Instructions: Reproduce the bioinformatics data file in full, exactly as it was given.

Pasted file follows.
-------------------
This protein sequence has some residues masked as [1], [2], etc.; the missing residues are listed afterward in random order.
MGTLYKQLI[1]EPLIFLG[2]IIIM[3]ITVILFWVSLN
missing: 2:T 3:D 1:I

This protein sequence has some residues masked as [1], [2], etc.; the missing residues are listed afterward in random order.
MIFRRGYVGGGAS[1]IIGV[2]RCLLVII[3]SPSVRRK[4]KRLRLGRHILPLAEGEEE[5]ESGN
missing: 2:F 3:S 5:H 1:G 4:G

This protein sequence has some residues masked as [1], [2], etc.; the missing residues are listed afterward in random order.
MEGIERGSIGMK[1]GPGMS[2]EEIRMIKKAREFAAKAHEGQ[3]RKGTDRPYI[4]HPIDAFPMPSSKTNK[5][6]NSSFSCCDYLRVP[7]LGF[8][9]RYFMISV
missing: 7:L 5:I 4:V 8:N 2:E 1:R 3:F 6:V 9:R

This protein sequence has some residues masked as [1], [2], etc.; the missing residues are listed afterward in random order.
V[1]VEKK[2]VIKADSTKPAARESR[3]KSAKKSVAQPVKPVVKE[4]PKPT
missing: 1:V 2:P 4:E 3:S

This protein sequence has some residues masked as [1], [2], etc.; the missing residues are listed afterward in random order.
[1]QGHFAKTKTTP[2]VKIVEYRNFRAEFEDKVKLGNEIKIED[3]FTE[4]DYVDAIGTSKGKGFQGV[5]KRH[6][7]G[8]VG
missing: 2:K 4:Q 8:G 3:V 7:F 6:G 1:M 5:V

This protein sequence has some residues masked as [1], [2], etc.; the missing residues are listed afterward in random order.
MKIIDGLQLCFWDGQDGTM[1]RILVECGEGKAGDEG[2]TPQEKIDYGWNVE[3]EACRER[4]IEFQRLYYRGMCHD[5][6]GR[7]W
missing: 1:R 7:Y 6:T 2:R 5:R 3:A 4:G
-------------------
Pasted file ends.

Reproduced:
This protein sequence has some residues masked as [1], [2], etc.; the missing residues are listed afterward in random order.
MGTLYKQLI[1]EPLIFLG[2]IIIM[3]ITVILFWVSLN
missing: 2:T 3:D 1:I

This protein sequence has some residues masked as [1], [2], etc.; the missing residues are listed afterward in random order.
MIFRRGYVGGGAS[1]IIGV[2]RCLLVII[3]SPSVRRK[4]KRLRLGRHILPLAEGEEE[5]ESGN
missing: 2:F 3:S 5:H 1:G 4:G

This protein sequence has some residues masked as [1], [2], etc.; the missing residues are listed afterward in random order.
MEGIERGSIGMK[1]GPGMS[2]EEIRMIKKAREFAAKAHEGQ[3]RKGTDRPYI[4]HPIDAFPMPSSKTNK[5][6]NSSFSCCDYLRVP[7]LGF[8][9]RYFMISV
missing: 7:L 5:I 4:V 8:N 2:E 1:R 3:F 6:V 9:R

This protein sequence has some residues masked as [1], [2], etc.; the missing residues are listed afterward in random order.
V[1]VEKK[2]VIKADSTKPAARESR[3]KSAKKSVAQPVKPVVKE[4]PKPT
missing: 1:V 2:P 4:E 3:S

This protein sequence has some residues masked as [1], [2], etc.; the missing residues are listed afterward in random order.
[1]QGHFAKTKTTP[2]VKIVEYRNFRAEFEDKVKLGNEIKIED[3]FTE[4]DYVDAIGTSKGKGFQGV[5]KRH[6][7]G[8]VG
missing: 2:K 4:Q 8:G 3:V 7:F 6:G 1:M 5:V

This protein sequence has some residues masked as [1], [2], etc.; the missing residues are listed afterward in random order.
MKIIDGLQLCFWDGQDGTM[1]RILVECGEGKAGDEG[2]TPQEKIDYGWNVE[3]EACRER[4]IEFQRLYYRGMCHD[5][6]GR[7]W
missing: 1:R 7:Y 6:T 2:R 5:R 3:A 4:G